[extropy-chat] Are vaccinations useless?

Hal Finney hal at finney.org
Mon Mar 13 20:43:16 UTC 2006

This is a great subject, that demonstrates many important and surprising

One is the problem with the oft-stated idea that "extraordinary claims
require extraordinary evidence".  Who decides what is extraordinary?

Another is our emotional resistance to the possibility that medicine may
not be very useful.  This leaves us feeling powerless and vulnerable.
Even back in the 19th century doctors were regarded with awe for their
healing powers, powers we now know to be almost non-existent.

Yet another issue is the difficult question of how to become informed
about the full scope of scholarly understanding of the value of medicine.
This is not an area which has been communicated well to the public.

And there is an associated "meta" issue.  How best to update our personal
beliefs about the matter?  Should we accept the scholarly consensus at
face value, or should we attempt to become experts on public health,
epidemiology, the history of medicine, and the many other factors
necessary to achieve a good understanding of the issues?

On top of everything, it's an issue of personal importance.  Unlike
political questions in foreign or economic policy, where the average
person's opinion have essentially no impact, each of us needs to decide
when to go to the doctor, to take family members, and to recommened
medical intervention to others.

>From my perspective, the most important thing I would like to understand
is the 3rd issue above, what exactly is the scientific consensus about
the value of medicine in general and specific medical interventions
in particular?  Has their been a failure on the part of the academic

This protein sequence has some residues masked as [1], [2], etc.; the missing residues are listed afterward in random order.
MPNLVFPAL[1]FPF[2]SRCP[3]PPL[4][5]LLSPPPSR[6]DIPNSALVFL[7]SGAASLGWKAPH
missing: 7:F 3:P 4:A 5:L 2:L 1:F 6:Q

community to clearly communicate their skepticism regarding the value of
medicine, in a way that lay readers can understand and put into practice?
Most advice about medicine comes from doctors, who are generally not
disinterested parties on these questions, particularly not the big
question of the overall value of medicine.

It's possible that the academic community has attempted to send their
message, only to find it falling on deaf ears.  People may just refuse to
believe that it could be true, as we have seen in many responses here.
Or, it could be that the Big Medicine and Big Pharma have somehow been
able to suppress this message in order to protect the benefit they
receive from the enormous sums spent on medical treatment.

Robin does have a bunch of links on his page
<http://hanson.gmu.edu/EC496/Sources/sources.html>, including a section on
"How Much Does Medicine Help Health?".  I'm going to try to track down
some of the references and check into some of the textbooks.  It looks
like I will have to do a bit of my own work to get a better understanding
of the acadmic consensus, rather than have it spoon-fed to me.  That's OK,
but not many people will be willing to go to this much trouble.


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